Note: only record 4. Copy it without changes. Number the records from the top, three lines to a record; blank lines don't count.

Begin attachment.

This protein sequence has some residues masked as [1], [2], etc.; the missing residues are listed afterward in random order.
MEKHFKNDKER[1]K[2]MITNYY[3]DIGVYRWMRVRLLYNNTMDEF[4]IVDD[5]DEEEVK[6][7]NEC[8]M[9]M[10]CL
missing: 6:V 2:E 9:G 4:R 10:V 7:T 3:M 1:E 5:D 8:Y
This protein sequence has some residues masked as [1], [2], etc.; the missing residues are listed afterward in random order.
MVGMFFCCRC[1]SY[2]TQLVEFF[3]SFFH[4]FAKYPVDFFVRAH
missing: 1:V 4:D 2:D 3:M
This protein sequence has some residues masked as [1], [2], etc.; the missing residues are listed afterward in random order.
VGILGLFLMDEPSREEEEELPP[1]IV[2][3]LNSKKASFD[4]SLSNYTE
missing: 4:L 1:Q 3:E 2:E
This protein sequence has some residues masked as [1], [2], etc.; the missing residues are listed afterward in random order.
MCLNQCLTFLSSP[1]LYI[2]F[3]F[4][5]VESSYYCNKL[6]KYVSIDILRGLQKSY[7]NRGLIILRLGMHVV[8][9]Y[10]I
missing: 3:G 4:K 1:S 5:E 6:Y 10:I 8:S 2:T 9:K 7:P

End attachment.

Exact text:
This protein sequence has some residues masked as [1], [2], etc.; the missing residues are listed afterward in random order.
MCLNQCLTFLSSP[1]LYI[2]F[3]F[4][5]VESSYYCNKL[6]KYVSIDILRGLQKSY[7]NRGLIILRLGMHVV[8][9]Y[10]I
missing: 3:G 4:K 1:S 5:E 6:Y 10:I 8:S 2:T 9:K 7:P